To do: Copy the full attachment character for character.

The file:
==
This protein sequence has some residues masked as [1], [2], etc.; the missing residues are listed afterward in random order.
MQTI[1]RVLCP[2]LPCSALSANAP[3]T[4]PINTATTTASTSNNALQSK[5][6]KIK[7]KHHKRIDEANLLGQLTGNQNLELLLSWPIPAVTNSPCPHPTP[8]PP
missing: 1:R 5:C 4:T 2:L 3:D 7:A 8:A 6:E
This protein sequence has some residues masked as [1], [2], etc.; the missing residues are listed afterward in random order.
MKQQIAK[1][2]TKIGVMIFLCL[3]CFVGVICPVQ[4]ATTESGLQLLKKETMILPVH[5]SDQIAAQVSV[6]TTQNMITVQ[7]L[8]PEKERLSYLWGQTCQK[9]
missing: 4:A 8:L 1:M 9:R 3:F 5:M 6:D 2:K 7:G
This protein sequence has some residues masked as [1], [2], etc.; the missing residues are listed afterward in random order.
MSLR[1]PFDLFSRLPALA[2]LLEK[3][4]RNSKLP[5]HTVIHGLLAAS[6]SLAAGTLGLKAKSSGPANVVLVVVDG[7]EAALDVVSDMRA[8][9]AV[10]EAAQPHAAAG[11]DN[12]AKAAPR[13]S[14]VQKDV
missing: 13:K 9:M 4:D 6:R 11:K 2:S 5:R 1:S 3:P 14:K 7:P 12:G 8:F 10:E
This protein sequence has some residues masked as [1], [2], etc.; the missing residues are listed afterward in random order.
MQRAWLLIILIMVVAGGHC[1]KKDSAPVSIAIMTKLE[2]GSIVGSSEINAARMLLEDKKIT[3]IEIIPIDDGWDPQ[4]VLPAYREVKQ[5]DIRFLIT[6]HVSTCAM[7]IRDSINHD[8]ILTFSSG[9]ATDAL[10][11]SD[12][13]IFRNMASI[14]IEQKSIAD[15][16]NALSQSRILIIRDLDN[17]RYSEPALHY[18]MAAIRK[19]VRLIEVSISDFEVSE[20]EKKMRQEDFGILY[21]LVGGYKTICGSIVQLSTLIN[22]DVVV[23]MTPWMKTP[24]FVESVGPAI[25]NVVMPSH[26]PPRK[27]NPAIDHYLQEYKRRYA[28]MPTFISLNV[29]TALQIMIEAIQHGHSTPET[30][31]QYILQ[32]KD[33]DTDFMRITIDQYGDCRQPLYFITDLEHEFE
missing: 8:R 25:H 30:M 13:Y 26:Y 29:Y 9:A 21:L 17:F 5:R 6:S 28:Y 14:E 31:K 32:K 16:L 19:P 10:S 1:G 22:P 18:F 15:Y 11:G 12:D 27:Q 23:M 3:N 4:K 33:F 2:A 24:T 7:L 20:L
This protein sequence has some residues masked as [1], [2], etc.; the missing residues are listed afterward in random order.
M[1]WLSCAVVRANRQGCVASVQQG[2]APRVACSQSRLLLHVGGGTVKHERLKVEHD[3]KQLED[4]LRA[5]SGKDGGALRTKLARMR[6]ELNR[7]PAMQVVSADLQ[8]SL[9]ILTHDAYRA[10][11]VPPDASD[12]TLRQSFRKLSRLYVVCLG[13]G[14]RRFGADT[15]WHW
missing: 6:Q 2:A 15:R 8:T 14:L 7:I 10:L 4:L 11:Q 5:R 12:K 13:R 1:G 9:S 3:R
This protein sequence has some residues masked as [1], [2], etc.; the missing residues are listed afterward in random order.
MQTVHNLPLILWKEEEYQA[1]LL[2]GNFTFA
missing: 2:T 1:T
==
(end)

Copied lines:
This protein sequence has some residues masked as [1], [2], etc.; the missing residues are listed afterward in random order.
MQTI[1]RVLCP[2]LPCSALSANAP[3]T[4]PINTATTTASTSNNALQSK[5][6]KIK[7]KHHKRIDEANLLGQLTGNQNLELLLSWPIPAVTNSPCPHPTP[8]PP
missing: 1:R 5:C 4:T 2:L 3:D 7:A 8:A 6:E
This protein sequence has some residues masked as [1], [2], etc.; the missing residues are listed afterward in random order.
MKQQIAK[1][2]TKIGVMIFLCL[3]CFVGVICPVQ[4]ATTESGLQLLKKETMILPVH[5]SDQIAAQVSV[6]TTQNMITVQ[7]L[8]PEKERLSYLWGQTCQK[9]
missing: 4:A 8:L 1:M 9:R 3:F 5:M 6:D 2:K 7:G
This protein sequence has some residues masked as [1], [2], etc.; the missing residues are listed afterward in random order.
MSLR[1]PFDLFSRLPALA[2]LLEK[3][4]RNSKLP[5]HTVIHGLLAAS[6]SLAAGTLGLKAKSSGPANVVLVVVDG[7]EAALDVVSDMRA[8][9]AV[10]EAAQPHAAAG[11]DN[12]AKAAPR[13]S[14]VQKDV
missing: 13:K 9:M 4:D 6:R 11:K 2:S 5:R 1:S 3:P 14:K 7:P 12:G 8:F 10:E
This protein sequence has some residues masked as [1], [2], etc.; the missing residues are listed afterward in random order.
MQRAWLLIILIMVVAGGHC[1]KKDSAPVSIAIMTKLE[2]GSIVGSSEINAARMLLEDKKIT[3]IEIIPIDDGWDPQ[4]VLPAYREVKQ[5]DIRFLIT[6]HVSTCAM[7]IRDSINHD[8]ILTFSSG[9]ATDAL[10][11]SD[12][13]IFRNMASI[14]IEQKSIAD[15][16]NALSQSRILIIRDLDN[17]RYSEPALHY[18]MAAIRK[19]VRLIEVSISDFEVSE[20]EKKMRQEDFGILY[21]LVGGYKTICGSIVQLSTLIN[22]DVVV[23]MTPWMKTP[24]FVESVGPAI[25]NVVMPSH[26]PPRK[27]NPAIDHYLQEYKRRYA[28]MPTFISLNV[29]TALQIMIEAIQHGHSTPET[30][31]QYILQ[32]KD[33]DTDFMRITIDQYGDCRQPLYFITDLEHEFE
missing: 8:R 25:H 30:M 13:Y 26:Y 29:Y 9:A 21:L 17:F 5:R 6:S 28:Y 14:E 31:K 32:K 16:L 19:P 10:S 1:G 22:P 18:F 15:Y 11:G 12:D 27:Q 23:M 3:N 4:K 33:F 2:A 24:T 7:L 20:L
This protein sequence has some residues masked as [1], [2], etc.; the missing residues are listed afterward in random order.
M[1]WLSCAVVRANRQGCVASVQQG[2]APRVACSQSRLLLHVGGGTVKHERLKVEHD[3]KQLED[4]LRA[5]SGKDGGALRTKLARMR[6]ELNR[7]PAMQVVSADLQ[8]SL[9]ILTHDAYRA[10][11]VPPDASD[12]TLRQSFRKLSRLYVVCLG[13]G[14]RRFGADT[15]WHW
missing: 6:Q 2:A 15:R 8:T 14:L 7:I 10:L 4:L 11:Q 5:R 12:K 13:R 1:G 9:S 3:R
This protein sequence has some residues masked as [1], [2], etc.; the missing residues are listed afterward in random order.
MQTVHNLPLILWKEEEYQA[1]LL[2]GNFTFA
missing: 2:T 1:T